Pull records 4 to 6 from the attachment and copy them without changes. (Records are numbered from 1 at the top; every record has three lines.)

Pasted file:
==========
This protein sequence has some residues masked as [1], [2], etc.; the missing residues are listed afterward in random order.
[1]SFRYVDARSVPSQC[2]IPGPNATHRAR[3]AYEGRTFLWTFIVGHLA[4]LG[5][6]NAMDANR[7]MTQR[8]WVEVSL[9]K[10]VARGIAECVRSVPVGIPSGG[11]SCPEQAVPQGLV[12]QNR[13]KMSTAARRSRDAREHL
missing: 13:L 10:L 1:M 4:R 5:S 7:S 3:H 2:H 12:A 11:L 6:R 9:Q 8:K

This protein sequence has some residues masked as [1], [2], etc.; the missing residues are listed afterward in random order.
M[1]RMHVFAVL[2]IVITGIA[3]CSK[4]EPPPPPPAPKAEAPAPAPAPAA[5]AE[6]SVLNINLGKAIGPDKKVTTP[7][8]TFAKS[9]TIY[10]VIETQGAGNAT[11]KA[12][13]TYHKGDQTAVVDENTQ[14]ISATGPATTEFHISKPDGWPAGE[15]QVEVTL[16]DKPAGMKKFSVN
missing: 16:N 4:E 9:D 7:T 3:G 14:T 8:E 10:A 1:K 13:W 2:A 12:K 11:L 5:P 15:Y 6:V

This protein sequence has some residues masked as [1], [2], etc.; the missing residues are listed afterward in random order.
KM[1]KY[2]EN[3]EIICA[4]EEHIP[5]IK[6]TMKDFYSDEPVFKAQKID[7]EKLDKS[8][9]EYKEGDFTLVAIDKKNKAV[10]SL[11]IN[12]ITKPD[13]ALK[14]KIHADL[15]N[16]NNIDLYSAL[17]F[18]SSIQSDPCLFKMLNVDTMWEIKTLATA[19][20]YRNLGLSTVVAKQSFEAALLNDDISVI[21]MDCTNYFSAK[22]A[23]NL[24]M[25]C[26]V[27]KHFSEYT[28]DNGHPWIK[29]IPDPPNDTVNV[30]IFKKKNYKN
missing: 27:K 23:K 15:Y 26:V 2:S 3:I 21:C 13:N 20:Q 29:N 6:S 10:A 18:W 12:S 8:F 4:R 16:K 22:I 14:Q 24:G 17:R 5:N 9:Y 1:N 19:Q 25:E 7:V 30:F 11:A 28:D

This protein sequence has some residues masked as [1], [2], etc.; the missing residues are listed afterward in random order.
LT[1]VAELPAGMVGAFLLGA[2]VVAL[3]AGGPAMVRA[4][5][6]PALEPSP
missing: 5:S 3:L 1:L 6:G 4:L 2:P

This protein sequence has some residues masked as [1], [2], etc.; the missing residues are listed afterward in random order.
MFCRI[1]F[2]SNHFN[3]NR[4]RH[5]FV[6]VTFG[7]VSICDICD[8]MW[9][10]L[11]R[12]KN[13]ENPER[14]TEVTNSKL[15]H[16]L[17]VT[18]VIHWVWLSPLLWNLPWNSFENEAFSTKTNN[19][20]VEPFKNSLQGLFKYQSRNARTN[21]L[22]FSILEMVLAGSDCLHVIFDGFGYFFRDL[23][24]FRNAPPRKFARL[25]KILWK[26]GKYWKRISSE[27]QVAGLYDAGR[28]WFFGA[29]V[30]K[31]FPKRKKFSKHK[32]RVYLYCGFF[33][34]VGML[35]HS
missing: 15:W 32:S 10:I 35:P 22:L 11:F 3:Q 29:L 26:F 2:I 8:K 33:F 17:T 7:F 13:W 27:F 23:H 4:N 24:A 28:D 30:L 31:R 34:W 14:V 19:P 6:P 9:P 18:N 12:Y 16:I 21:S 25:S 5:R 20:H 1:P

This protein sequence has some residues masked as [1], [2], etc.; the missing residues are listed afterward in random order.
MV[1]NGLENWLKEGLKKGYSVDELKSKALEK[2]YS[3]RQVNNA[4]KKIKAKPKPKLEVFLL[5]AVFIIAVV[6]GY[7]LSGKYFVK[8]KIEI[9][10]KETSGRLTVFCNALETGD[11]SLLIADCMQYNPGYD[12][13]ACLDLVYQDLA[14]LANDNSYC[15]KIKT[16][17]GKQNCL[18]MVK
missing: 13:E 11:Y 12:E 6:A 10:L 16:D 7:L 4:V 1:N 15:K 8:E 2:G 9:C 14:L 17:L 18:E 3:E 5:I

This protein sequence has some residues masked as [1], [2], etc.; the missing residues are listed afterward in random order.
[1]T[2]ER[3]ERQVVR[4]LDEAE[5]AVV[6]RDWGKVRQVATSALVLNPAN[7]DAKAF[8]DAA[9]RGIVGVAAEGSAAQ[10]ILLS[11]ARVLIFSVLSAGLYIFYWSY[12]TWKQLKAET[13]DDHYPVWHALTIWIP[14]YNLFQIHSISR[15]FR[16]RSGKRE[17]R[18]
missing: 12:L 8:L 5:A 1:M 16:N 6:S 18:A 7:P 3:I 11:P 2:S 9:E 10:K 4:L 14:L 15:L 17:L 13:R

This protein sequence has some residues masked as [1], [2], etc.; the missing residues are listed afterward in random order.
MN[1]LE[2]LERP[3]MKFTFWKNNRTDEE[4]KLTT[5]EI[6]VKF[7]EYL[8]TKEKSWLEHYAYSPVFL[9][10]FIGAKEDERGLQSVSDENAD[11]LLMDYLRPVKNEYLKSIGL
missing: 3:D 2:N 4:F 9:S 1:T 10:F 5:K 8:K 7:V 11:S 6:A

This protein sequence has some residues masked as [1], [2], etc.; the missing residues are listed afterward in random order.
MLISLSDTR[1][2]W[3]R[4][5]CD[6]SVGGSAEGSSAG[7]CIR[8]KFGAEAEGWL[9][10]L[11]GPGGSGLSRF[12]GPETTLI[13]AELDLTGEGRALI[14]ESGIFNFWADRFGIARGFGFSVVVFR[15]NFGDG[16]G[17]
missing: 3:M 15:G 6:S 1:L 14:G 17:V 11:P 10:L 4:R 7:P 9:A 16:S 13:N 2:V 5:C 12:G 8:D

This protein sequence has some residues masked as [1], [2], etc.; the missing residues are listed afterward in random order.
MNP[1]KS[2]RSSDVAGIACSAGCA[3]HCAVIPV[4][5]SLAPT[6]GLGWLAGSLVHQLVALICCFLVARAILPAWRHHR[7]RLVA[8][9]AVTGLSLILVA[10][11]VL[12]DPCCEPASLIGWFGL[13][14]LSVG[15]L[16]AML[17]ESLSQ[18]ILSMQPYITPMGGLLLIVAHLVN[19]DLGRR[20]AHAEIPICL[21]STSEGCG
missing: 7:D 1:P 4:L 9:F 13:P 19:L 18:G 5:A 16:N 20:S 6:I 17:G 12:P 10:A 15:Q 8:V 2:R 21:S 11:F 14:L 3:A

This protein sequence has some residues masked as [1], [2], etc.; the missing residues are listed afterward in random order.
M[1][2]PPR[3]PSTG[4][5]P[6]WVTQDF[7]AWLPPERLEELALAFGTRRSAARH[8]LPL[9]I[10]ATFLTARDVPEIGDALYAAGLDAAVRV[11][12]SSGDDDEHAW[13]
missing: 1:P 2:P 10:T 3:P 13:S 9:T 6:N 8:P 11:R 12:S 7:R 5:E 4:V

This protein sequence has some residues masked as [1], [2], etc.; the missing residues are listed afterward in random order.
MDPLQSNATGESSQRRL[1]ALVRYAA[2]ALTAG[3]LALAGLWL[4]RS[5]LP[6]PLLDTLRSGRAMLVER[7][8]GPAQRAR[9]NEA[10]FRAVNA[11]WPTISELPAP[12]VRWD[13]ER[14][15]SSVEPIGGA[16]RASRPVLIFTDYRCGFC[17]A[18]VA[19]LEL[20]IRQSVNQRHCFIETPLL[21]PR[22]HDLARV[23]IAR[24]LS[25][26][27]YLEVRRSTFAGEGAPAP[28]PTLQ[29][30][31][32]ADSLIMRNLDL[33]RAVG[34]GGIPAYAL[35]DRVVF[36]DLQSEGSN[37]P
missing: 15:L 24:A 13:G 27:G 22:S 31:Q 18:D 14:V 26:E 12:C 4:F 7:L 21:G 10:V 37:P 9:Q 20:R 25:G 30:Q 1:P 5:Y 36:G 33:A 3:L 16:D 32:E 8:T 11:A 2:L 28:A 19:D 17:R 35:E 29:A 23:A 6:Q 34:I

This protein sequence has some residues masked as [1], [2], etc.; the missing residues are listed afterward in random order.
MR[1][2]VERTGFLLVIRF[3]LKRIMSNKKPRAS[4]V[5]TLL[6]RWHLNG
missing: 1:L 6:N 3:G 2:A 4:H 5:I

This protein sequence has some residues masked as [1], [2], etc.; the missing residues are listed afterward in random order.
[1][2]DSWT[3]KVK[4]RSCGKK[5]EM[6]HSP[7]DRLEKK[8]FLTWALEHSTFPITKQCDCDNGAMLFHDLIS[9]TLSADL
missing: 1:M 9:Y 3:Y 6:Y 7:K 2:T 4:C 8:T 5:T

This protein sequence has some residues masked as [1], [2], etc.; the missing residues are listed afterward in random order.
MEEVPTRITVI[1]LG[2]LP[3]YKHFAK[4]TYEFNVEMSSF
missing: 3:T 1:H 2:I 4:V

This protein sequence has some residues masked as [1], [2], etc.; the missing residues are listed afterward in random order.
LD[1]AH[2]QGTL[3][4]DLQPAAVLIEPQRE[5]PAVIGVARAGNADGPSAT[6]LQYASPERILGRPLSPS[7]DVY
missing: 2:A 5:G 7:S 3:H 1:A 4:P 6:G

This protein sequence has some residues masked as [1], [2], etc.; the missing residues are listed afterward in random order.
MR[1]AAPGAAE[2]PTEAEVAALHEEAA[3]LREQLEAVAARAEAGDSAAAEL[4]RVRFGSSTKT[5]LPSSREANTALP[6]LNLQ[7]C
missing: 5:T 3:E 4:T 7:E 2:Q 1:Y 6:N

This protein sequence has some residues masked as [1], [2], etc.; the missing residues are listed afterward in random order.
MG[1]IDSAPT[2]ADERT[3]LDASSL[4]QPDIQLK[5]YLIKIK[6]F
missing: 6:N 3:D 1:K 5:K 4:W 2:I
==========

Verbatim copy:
This protein sequence has some residues masked as [1], [2], etc.; the missing residues are listed afterward in random order.
LT[1]VAELPAGMVGAFLLGA[2]VVAL[3]AGGPAMVRA[4][5][6]PALEPSP
missing: 5:S 3:L 1:L 6:G 4:L 2:P

This protein sequence has some residues masked as [1], [2], etc.; the missing residues are listed afterward in random order.
MFCRI[1]F[2]SNHFN[3]NR[4]RH[5]FV[6]VTFG[7]VSICDICD[8]MW[9][10]L[11]R[12]KN[13]ENPER[14]TEVTNSKL[15]H[16]L[17]VT[18]VIHWVWLSPLLWNLPWNSFENEAFSTKTNN[19][20]VEPFKNSLQGLFKYQSRNARTN[21]L[22]FSILEMVLAGSDCLHVIFDGFGYFFRDL[23][24]FRNAPPRKFARL[25]KILWK[26]GKYWKRISSE[27]QVAGLYDAGR[28]WFFGA[29]V[30]K[31]FPKRKKFSKHK[32]RVYLYCGFF[33][34]VGML[35]HS
missing: 15:W 32:S 10:I 35:P 22:L 11:F 3:Q 29:L 26:F 2:I 8:K 33:F 17:T 7:F 13:W 27:F 23:H 4:N 24:A 28:D 30:L 31:R 34:W 14:V 19:P 6:P 9:P 18:N 12:Y 16:I 21:S 25:S 5:R 20:H 1:P

This protein sequence has some residues masked as [1], [2], etc.; the missing residues are listed afterward in random order.
MV[1]NGLENWLKEGLKKGYSVDELKSKALEK[2]YS[3]RQVNNA[4]KKIKAKPKPKLEVFLL[5]AVFIIAVV[6]GY[7]LSGKYFVK[8]KIEI[9][10]KETSGRLTVFCNALETGD[11]SLLIADCMQYNPGYD[12][13]ACLDLVYQDLA[14]LANDNSYC[15]KIKT[16][17]GKQNCL[18]MVK
missing: 13:E 11:Y 12:E 6:A 10:L 16:D 7:L 4:V 1:N 15:K 8:E 2:G 9:C 14:L 17:L 18:E 3:E 5:I